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Message: Things could get uglier in Venezuelan as time moves on...

Venezuelan President Chavez' Teflon popularity fraying at the edges

By Daniel Duquenal, Montreal Gazette December 22, 2010

CARACAS, Venezuela - Venezuelan heads are spinning in disbelief at President Hugo Chavez' latest antics.

Since the last parliamentary elections, held on Sept. 26, Chavez and the current, lame-duck National Assembly have cancelled any role that the newly-elected assembly would expect to be playing in the next term, which is scheduled to start on January 5. Along the way and for all practical purpose, he has also annulled the 1999 Bolivarian constitution.

First, remember that the Sept. 26 parliamentary elections have been tainted with hints as to its legitimacy, which is becoming more and more apparent as the current National Assembly has launched a series of stunning legislative measures, including the prohibition of representatives to vote according to their conscience and switch sides, a new law to regulate communications that will include control over the Internet, making it easier for the regime to close down any media it dislikes, a declaration that banks are now a public service, allowing the government to intervene in any bank under any pretext and, most important of all, the fourth enabling law since Chavez has become president in 1999.

This new enabling law, which will last 18 months, allows the regime to legislate by decree on almost any matter of importance, from raising new taxes to reviewing "security" matters.

Second, there has been a renewed wave of nationalizations, mostly in the agricultural sector, which is sure to increase Venezuela's dependency on imported food (estimated around 60 per cent.)

Third, the current National Assembly has renewed nine judges of the country's high court, all of whom are Chavez cronies. Included among them is his personal lawyer of his failed 1992 coup and two sitting representatives of the ruling party.

The recent national floods in Venezuela are being used as the political excuse for these actions. However, the Chavez regime already had all the necessary tools it needed to deal with the situation.

The result is that the next National Assembly, which will include two opposition seats for every three ruling party seats, will only be able to approve ambassadors and to vote for new floral holidays.

It can be argued that the new enabling law should not concern Venezuelans during a time of national crisis as it is targeted to deal only with specific items of that crisis. However, its enactment infringes unconstitutionally on the powers of the incoming parliament for 18 months. It also is taking place under a political climate in which executive control and personal legal security are under attack. Finally, under the enabling law there is the possibility that there will be no free media with which to air any side but the governments. In other words, Venezuelans' will be living under a dictatorship.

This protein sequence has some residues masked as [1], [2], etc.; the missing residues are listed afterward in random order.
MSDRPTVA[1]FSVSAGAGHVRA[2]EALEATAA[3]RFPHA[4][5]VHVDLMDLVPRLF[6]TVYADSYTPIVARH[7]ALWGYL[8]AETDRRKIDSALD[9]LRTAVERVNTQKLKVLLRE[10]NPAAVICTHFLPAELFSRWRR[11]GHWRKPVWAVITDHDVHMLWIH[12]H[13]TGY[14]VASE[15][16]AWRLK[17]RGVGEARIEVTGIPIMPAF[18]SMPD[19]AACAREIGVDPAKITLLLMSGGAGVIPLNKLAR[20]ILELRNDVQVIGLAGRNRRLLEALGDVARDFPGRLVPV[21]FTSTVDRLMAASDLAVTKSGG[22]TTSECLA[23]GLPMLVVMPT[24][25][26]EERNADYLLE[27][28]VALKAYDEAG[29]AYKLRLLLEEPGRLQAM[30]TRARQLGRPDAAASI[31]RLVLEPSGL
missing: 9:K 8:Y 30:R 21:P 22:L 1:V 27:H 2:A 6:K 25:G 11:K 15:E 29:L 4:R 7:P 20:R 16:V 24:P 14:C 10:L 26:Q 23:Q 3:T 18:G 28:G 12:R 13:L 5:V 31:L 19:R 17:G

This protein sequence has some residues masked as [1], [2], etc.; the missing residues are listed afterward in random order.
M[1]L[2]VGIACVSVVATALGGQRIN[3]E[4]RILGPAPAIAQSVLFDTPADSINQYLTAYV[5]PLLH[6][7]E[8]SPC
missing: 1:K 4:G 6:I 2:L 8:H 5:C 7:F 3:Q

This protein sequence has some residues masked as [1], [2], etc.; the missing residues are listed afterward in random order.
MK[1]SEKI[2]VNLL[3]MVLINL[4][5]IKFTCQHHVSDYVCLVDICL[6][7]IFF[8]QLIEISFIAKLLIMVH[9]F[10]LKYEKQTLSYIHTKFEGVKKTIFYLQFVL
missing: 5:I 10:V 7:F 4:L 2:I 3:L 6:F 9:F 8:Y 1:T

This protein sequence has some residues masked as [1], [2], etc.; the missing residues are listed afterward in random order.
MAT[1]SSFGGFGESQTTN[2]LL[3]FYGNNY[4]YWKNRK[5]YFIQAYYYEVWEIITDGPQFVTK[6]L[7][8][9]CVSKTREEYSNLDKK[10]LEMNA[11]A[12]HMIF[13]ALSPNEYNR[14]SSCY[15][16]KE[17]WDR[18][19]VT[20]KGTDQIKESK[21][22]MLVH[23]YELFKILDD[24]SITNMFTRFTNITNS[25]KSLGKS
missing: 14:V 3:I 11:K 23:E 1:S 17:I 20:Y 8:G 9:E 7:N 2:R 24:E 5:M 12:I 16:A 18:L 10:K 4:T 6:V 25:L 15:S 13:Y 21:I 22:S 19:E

Why is all this happening?

The reasons are actually quite simple: the Chavez regime is based on abusive populism and high oil prices and that piñata is at an end. The extraordinaire corruption within the regime, coupled with its implied inefficiency, has caused a drop in oil production at the same time as consumers have increased expectations. Venezuela has become a country even more dependent than ever on oil as its single export product, and with Venezuelan oil quality languishing below US$80 per barrel, the regime simply cannot fulfill its promises anymore. (Of course, the regime has never fulfilled any of its promises before, but at least there was enough money floating around to hide the fact).

Venezuela has now been in recession for two years. This year, it will be the only country in South America to still be in recession.

Because of this, Chavez' famous Teflon popularity is fraying at the edges, which is confirmed by the referendum loss of 2007, the regional elections of 2008 and now the legislative elections of September 2010. Chavez's share of the popular vote has fallen below 50 per cent, in spite of major electoral cheating that included everything from vote buying to gerrymandering.

It is clear that these unfavourable conditions will be dogging Chavez in the future and that, if the opposition presents a single presidential candidate in 2012, it is almost certain to win.

The road to a peaceful transition in government in Venezuela, however, is not in the cards. The regime has been in power for too long, is too incompetent and too corrupt. It will use any means at its disposal to remain in power at any cost, even becoming a "legal" dictatorship, whatever the consequences.

Due to the situation in Venezuela, Daniel Duquenal is a pseudonym. A former scientist now living in the Venezuelan countryside managing his small family business, Daniel edits a very popular blog called. Venezuela News and Views.

© Copyright (c) The Montreal Gazette

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